Song of the Overland Stage driver

Written by Nat Stein
Published in the Montana Post, April 8, 1865
Sung to the tune “High Salary Driver on the Denver City Line”

I sing to everybody, in the country and the town,
A song upon a subject that’s worthy of renown;
I haven’t got a story of fairy-land to broach,
But plead for the cause of sticking to the box seat of a coach.

Statesmen and warriors, traders and the rest,
May boast of their professions, and think it is the best;
Their state I’ll never envy, I’ll have you understand,
Long as I can be a driver on the jolly “Overland.”

There’s beauty never ending, for me, upon the plains,
That’s worth a man’s beholding, at any cost of pains;
And in the Indian country it offers me a fund
Of glee to see the antelopes and prairie-dogs abscond.

The mountains and the canyons in turn afford delight,
As often as I pass them, by day or in the night;
That man must be a ninny who’d bury up alive
When all it costs to revel through creation is to drive.

Alike are all the seasons and weathers, to my mind;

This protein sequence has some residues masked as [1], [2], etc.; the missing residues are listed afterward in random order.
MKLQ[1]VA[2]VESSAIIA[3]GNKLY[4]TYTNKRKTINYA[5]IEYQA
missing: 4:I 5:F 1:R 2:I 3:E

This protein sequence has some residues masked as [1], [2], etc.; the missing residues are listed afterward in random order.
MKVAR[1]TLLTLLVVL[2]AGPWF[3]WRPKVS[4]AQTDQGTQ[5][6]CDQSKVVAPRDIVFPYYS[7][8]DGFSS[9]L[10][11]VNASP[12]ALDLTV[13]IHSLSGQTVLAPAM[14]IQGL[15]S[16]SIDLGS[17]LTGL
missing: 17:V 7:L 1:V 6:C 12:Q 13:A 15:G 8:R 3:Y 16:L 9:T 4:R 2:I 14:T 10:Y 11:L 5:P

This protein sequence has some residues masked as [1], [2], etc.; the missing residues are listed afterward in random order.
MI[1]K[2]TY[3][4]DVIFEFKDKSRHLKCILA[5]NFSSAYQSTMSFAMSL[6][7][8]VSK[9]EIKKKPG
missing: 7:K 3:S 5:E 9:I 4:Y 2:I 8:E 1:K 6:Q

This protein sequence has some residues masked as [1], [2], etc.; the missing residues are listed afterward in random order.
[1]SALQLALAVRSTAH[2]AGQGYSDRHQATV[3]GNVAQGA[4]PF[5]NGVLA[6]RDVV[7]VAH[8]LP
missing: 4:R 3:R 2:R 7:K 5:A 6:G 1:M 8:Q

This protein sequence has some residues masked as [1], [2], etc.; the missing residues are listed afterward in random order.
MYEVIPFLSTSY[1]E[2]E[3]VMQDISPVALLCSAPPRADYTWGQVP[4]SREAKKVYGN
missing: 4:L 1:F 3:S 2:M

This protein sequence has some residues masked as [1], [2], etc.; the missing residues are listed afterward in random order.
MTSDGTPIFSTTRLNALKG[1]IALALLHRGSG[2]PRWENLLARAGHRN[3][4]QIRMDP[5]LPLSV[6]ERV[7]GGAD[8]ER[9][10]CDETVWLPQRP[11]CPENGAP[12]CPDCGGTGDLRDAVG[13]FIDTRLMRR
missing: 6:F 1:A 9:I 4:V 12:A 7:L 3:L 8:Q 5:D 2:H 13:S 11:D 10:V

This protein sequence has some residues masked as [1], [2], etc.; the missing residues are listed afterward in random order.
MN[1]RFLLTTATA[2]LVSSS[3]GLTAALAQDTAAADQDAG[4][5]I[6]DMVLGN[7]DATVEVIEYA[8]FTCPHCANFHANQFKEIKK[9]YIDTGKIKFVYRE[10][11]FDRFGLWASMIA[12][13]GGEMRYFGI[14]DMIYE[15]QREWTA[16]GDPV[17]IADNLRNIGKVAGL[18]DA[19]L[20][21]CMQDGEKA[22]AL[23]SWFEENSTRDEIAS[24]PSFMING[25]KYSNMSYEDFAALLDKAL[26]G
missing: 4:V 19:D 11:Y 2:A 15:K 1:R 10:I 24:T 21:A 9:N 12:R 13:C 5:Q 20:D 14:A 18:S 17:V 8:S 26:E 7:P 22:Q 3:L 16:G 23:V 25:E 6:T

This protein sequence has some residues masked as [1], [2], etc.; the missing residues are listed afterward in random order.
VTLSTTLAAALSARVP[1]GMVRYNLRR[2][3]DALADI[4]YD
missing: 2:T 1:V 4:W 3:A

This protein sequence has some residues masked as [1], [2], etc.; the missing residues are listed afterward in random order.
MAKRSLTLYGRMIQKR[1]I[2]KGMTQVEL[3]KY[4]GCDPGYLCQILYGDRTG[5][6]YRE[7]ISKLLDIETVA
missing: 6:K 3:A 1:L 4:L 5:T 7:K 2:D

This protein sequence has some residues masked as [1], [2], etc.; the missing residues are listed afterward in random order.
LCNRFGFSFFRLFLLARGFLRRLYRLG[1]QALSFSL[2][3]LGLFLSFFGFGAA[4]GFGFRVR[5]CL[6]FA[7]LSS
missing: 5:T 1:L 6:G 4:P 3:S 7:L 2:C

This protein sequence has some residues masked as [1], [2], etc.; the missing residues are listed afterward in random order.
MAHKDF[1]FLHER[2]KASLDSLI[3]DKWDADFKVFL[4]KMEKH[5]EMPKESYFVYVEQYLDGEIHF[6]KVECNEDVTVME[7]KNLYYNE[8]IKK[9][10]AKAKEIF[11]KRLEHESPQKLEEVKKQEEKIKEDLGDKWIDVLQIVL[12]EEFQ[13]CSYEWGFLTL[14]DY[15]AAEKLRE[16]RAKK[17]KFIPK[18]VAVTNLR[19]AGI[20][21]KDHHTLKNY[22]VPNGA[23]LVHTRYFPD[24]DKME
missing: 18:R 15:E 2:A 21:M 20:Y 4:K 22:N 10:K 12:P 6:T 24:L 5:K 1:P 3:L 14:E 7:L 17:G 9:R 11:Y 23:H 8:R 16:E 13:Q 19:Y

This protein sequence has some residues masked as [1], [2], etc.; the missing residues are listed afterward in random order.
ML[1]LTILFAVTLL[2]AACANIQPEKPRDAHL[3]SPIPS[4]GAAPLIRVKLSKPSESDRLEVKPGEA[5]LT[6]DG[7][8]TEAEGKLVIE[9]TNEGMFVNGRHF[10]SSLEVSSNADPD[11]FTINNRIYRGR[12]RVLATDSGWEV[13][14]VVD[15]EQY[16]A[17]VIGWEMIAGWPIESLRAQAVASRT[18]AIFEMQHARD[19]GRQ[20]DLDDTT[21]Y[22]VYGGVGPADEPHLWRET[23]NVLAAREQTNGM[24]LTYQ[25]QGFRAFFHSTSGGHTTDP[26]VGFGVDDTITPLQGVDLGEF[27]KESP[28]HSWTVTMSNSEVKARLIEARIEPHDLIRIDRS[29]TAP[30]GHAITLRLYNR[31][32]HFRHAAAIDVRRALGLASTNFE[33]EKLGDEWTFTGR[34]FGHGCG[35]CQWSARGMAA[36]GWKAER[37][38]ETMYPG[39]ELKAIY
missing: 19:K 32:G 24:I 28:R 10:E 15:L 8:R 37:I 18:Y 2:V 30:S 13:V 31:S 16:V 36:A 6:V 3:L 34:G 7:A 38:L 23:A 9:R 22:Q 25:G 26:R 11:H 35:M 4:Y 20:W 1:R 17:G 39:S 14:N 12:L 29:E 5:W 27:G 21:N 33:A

Nor heat nor cold can daunt me, or make me lag behind,
In daylight and in darkness, through rain and shine and snow,
It’s my confirmed ambition to be up and on the go.

You ask me for our leader; I’ll soon inform you, then;
It’s Holladay they call him, and often only Ben.
If you can read the papers, it’s easy work to scan
He beats the world on staging now, “or any other man.”

And so you must allow me, the agent at his books,
And selling passage tickets, how woebegone he looks!
‘T would cause his eyes to twinkle, his drooping heart revive,
Could he but hold the ribbons and obtain a chance to drive.

The sup’rintendent, even, though big a chief he be,
Would find it quite a poser to swap off berths with me;
And if division agents, though clever coves and fine,
Should make me such an offer, you can gamble I’d decline.

The station-keepers nimble and messengers so gay
Have duties of importance, and please me every way;
But never let them fancy, for anything alive,
I’d take their situations and give up to them my drive.

And then the trusty fellows who tend upon the stock,
And do the horses justice, as reg’lar as a clock,
I love them late and early, and wish them well to thrive,
But theirs is not my mission, for I’m bound, you see, to drive.

A truce to these distinctions, since all the hands incline
To stick up for their business, as I stick up for mine;
And, like a band of brothers, our efforts we unite
To please the traveling public and the mails to expedite.

It’s thus you’re safely carried throughout the mighty West,
Where chances to make fortunes are ever found the best,
And thus the precious pouches of mail are brought to hand
Through the ready hearts that center on the jolly “Overland.”

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